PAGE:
Why This Issue
Raise your hand if you're tired of hearing about Afghanistan. How do we interest you in a war that doesn't really affect your daily life? Even though 60% of Americans think that the war is 'un-winnable', who is really willing to do anything about it?
Ten years into this war (Ten years! We ask our relatives about growing up in wartime without realizing that today, no child under ten years old has lived without their nation being at war), it seems like another permanent fact of life. The nightly news has the sports, weather, pick-me-up story, a short update on Afghanistan, and a few soundbites of news. Is permanent war now inevitable for the United States? How are we consenting and participating (actively or not) to its continuation?
Right now, it feels like we are all just too darn busy to think about this war; our lives are consumed by both real and manufactured distraction. Many of us are in large amounts of debt, understandably worried about health insurance, concerned about our children's education, or how we will retire. Simultaneously, though, we are extraordinarily busy learning the new iPhone app, playing the latest Xbox360 game, and TiVo-ing our favorite prime-time television shows (followed by the obligatory Facebook status-updating and Tweeting to tell everyone about it.) The accumulation of these bloated days - both of real worry and consumerism-driven distraction - leaves us feeling unable to put our best intentions for justice into action.
We send you this issue of The Round Table to shine a bright spotlight on this illegal war and occupation. When brainstorming the articles for The Round Table, we wanted to pose some commonly-asked questions to our authors: Who are these people living in this war-scarred country? Sarah Latham does a thorough job of describing the history, culture, and religion of Afghanistan. What about the Taliban, the War on Terrorism, 9/11, and by the way, is all this really about oil? Teka Childress and Ben Schartman attempt to provide answers to these and other Frequently Asked Questions in their well-researched article. What about Afghanistan's women? Colleen Kelly addresses this question, investigating the propaganda behind media portrayal of Afghanistan's women, and highlighting statements directly from (rather than about) the women there. What is the local connection? Andrew Wimmer discusses war's relationship to capital and propaganda, illuminating St. Louis' place within this country's war-making. So, what does the Catholic Worker (CW) have to say about this war? Megan Heeney details a brief history of the CW response to past wars, setting the stage for current CW action: protesting the rising use of drones, addressing the issue of torture and illegal detention, and participating in war tax resistance.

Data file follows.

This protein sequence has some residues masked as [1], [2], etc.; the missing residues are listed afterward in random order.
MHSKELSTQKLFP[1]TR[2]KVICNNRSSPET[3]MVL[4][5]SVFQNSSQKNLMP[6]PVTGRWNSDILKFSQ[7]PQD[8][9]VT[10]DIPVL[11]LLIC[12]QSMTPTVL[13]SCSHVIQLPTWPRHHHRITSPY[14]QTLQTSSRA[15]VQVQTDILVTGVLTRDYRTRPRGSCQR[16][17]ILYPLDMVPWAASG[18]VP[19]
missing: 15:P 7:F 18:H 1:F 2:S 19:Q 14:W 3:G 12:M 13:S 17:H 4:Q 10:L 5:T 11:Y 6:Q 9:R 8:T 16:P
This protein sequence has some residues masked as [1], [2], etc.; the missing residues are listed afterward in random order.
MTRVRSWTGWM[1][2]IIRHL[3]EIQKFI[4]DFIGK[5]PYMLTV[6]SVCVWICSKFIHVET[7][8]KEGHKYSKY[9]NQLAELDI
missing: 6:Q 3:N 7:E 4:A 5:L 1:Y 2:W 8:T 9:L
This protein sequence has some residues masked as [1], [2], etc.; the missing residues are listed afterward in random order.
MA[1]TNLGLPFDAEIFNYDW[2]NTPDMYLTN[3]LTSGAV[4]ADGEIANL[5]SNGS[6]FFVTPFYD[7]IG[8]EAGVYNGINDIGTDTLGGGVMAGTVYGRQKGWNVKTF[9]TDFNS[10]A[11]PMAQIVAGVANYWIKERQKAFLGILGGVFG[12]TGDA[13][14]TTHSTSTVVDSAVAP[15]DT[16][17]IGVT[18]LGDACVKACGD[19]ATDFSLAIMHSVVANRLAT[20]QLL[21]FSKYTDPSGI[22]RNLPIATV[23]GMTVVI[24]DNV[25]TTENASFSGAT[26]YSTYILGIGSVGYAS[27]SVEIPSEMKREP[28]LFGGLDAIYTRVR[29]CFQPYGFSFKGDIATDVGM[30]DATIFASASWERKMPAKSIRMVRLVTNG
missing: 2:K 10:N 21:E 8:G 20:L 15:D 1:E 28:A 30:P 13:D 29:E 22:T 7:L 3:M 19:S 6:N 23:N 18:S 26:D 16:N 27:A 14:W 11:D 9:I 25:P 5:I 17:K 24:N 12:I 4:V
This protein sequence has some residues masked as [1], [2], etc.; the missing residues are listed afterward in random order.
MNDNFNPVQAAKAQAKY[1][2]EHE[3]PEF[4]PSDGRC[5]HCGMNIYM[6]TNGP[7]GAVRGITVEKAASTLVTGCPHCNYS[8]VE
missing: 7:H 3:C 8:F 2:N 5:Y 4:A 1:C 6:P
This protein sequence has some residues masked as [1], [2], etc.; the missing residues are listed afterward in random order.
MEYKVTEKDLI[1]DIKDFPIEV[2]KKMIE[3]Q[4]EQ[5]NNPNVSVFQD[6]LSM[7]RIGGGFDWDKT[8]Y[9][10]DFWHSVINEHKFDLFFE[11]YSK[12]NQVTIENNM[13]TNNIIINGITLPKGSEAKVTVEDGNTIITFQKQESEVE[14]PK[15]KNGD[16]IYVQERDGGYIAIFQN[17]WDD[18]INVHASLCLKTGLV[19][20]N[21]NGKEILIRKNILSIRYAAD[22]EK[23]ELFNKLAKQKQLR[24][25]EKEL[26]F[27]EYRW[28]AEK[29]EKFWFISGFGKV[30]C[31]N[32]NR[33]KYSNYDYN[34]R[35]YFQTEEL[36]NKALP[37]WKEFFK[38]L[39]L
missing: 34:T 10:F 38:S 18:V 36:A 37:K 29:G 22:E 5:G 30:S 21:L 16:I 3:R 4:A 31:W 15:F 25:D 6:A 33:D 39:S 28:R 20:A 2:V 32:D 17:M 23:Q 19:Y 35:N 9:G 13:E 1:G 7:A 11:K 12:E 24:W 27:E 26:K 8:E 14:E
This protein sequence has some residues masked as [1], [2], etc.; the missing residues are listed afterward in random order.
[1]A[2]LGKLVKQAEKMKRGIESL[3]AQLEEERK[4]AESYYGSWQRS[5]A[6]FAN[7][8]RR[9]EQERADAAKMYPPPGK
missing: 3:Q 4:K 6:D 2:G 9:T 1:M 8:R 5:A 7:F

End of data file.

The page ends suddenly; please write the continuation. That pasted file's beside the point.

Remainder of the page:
Following these main articles, Timmy Cosentino reflects on the how to describe the work of Karen House, Annjie Schiefelbein and I write a reflection on Teka Childress House, and Carolyn Griffeth reflects on the Catholic Worker's longevity.
There's no end in sight for this war in Afghanistan, nor any reason to think that the U.S. will end its practice of exploiting the globe for resources it deems necessary. It helps me, within the bloatedness of daily life, to regularly remind myself that I have a continuing responsibility to learn more, and to act for justice with those born without my privilege. It's important for me to acknowledge that the consumerism that fuels resource-driven wars lives strongly in me, and that I need to persistently seek to extinguish it.
I also know that it's hard for me to initiate uncomfortable conversations with my family and friends, and that consuming justly is easier said than done - it takes time, research, and often, more money. It's easier to stick to light topics, drive everywhere, get what's on sale at my “local” box store, and rationalize it all, while (directly or indirectly) providing the fuel for war.
It has been instructive and important for our community to publish this Round Table. We hope it will be a resource and an impetus for you as well. Can we step outside our harried lives to end these wars? It's up to each of us to answer the question.